Radioactive and toxic incinerator ash has also been immobilized by incorporating the ash into cements based on zirconium orthophosphate and dual magnesium-sodium and magnesium-ammonia orthophosphate. Immobilization in chemical hardening cements is caused by both physical isolation of the dispersed hazardous elements and their structural integration into the phosphate matrix upon its formation.

Phosphate binders are heterogenous systems consisting of a powder with basic properties (metal oxide or hydroxide) and phosphoric acid. Chemical reactions between the two leads to self-setting of such a system. The products of this reaction are hydrated salts of orthophosphoric acid that can be characterized as inorganic polymers. These polymers, also defined in some literature as phosphate ceramics, have several desirable characteristics including: high compression strength, adhesion to inert surfaces, insolubility in water and the ability to withstand very high temperatures.

The relevant prior art processes concern incinerator ash immobilization in a magnesium-phosphate cement matrix. The prior art process is implemented by the following operations:

1. Preparation of cement powder by mixing magnesium oxide powders calcined at 1,000 C., and 15 mass % boric acid (reaction moderator);

2. Mixing of the generated cement powder and the ash powder;

3. Mixing of the generated powder and 50% orthophosphoric acid solution; and

4. Molding and setting of the samples.

The generated magnesium-phosphate cement samples incorporate 35 mass % of the incinerator ash. The compression strength of these samples is 275 kg/cm2. The leach rate data for toxic and radioactive metals have been obtained by using Environmental Protection Agency Method 1311, Toxicity Characteristic Leaching Procedure (TCLP) and American Nuclear Society, American National Standards Institute Measurement of the Leachability in Solidified Low-Level Radioactive Wastes by a Short-Term Test Procedure, Method (ANSI 16.1). The leach rate values for the toxic metals obtained by TCLP method do not exceed the established limits, while the determined leachability indices for various elements, estimated by ANSI 16.1, range from 15 to 22, thereby exceeding the passing criterion of 6 set by the Nuclear Regulatory Commission (NRC).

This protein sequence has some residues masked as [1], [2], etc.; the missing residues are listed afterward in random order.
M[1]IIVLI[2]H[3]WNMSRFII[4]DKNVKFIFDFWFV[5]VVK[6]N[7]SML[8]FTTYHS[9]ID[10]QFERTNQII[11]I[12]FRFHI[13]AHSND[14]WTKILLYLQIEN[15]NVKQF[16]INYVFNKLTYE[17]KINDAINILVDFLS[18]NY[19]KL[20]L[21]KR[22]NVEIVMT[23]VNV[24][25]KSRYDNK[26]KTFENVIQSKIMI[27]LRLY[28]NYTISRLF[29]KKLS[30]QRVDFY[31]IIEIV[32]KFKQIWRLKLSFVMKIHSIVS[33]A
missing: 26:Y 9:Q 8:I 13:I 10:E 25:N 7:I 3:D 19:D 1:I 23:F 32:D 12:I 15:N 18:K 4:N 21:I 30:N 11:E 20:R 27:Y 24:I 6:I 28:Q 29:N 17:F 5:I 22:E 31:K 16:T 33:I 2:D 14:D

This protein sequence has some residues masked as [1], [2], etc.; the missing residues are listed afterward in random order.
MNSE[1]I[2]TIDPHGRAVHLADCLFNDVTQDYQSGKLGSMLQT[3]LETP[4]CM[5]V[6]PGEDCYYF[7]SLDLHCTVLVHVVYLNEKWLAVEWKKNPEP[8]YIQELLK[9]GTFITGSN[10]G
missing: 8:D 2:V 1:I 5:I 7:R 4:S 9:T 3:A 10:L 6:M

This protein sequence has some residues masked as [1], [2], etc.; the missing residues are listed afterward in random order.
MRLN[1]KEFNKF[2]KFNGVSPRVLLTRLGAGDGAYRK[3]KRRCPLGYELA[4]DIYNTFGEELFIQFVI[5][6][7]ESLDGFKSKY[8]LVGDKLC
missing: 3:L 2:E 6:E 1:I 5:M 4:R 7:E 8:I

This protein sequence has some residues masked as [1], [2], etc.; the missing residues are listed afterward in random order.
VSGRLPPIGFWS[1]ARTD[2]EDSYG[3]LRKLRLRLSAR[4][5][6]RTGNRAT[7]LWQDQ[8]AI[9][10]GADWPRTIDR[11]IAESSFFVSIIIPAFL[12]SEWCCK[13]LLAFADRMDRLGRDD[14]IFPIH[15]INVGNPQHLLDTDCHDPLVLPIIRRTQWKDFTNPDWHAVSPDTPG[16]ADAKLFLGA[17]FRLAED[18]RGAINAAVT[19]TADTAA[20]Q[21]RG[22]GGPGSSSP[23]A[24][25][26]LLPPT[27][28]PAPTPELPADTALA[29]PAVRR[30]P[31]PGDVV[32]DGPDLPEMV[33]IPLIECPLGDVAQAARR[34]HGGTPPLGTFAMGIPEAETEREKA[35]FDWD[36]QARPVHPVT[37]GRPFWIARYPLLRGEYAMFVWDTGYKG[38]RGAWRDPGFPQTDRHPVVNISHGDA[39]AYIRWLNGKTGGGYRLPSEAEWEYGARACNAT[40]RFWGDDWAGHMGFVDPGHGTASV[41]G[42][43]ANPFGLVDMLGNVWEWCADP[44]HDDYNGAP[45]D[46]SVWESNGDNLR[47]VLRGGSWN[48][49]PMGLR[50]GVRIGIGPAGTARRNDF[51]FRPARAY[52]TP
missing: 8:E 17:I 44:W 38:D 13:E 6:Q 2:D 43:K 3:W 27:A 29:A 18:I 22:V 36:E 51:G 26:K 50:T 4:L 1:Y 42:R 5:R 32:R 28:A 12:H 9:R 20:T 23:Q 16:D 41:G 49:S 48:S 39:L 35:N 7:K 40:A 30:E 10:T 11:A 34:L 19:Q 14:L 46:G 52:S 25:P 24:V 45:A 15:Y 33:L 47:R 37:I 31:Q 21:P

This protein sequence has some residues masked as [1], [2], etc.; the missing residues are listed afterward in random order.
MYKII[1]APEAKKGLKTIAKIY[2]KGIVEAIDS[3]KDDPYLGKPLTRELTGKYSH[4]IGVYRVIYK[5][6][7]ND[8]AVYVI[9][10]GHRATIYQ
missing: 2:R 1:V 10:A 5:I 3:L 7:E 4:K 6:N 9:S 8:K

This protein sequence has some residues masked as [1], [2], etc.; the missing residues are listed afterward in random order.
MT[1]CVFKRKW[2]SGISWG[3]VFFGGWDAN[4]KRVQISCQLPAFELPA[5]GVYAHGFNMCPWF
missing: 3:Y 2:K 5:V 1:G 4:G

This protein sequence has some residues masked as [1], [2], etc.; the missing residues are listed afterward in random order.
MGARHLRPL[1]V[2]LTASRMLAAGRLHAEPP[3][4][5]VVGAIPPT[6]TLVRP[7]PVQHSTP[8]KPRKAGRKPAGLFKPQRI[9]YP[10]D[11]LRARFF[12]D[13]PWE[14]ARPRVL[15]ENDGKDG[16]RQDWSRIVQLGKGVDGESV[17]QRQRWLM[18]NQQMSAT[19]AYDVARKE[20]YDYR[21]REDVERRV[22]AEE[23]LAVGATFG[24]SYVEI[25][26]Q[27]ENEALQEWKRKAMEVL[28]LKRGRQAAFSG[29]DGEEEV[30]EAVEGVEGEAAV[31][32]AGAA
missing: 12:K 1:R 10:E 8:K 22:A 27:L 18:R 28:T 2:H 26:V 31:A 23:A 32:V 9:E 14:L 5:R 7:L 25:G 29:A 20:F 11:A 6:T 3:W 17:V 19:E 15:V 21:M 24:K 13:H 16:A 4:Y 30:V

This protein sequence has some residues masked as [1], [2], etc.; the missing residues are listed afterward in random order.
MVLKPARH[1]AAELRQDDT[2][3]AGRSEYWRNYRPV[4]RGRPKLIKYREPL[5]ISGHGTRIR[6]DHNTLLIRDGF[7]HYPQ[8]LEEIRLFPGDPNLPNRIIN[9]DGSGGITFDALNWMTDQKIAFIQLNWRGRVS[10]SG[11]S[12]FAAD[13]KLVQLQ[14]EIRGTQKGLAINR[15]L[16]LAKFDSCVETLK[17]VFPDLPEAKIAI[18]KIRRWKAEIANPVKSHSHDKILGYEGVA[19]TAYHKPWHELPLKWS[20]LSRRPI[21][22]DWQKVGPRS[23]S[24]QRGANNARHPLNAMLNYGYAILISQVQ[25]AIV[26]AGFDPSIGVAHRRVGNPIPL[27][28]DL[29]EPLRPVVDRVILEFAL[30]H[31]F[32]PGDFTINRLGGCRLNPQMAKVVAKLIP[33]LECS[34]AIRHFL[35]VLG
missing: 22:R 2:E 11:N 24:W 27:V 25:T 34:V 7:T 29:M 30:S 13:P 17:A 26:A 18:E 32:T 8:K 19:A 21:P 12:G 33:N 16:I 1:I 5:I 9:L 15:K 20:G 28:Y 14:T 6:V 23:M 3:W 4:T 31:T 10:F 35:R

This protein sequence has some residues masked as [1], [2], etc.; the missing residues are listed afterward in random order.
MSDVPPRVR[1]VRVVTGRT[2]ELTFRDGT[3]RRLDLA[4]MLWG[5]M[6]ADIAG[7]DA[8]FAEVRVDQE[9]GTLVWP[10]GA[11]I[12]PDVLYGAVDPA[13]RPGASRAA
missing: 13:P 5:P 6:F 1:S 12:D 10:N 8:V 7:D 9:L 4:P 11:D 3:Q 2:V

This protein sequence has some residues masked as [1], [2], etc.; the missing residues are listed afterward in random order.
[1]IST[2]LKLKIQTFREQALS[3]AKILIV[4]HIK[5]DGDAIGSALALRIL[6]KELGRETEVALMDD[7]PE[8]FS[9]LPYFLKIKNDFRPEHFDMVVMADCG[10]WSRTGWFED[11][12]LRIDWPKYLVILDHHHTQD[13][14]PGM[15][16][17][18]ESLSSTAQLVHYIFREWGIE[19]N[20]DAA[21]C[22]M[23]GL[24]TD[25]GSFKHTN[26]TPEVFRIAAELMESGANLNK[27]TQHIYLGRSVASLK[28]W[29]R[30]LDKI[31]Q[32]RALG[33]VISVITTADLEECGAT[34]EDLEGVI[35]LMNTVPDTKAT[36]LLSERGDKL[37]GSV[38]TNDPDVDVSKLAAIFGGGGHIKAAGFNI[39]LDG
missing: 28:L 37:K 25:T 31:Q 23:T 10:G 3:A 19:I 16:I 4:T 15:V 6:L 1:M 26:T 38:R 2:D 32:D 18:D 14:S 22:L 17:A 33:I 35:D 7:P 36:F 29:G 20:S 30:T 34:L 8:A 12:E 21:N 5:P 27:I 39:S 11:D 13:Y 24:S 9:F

The sample mass loss during long-lasting leaching tests does not exceed 1%. Therefore, the characteristics of the magnesium-phosphate materials that incorporate incinerator ash indicate their high chemical stability and compression strength.

The prior art magnesium-phosphate cement used for incinerator ash immobilization suffers from a number of disadvantages. Magnesium oxide is expensive and requires high-temperature annealing to slow down its reaction speed. In addition, the composition is difficult to mix because of how fast it hardens. The prior art magnesium-phosphate cements also require the application of additives that function as moderators, e.g. boric acid, to slow down hardening.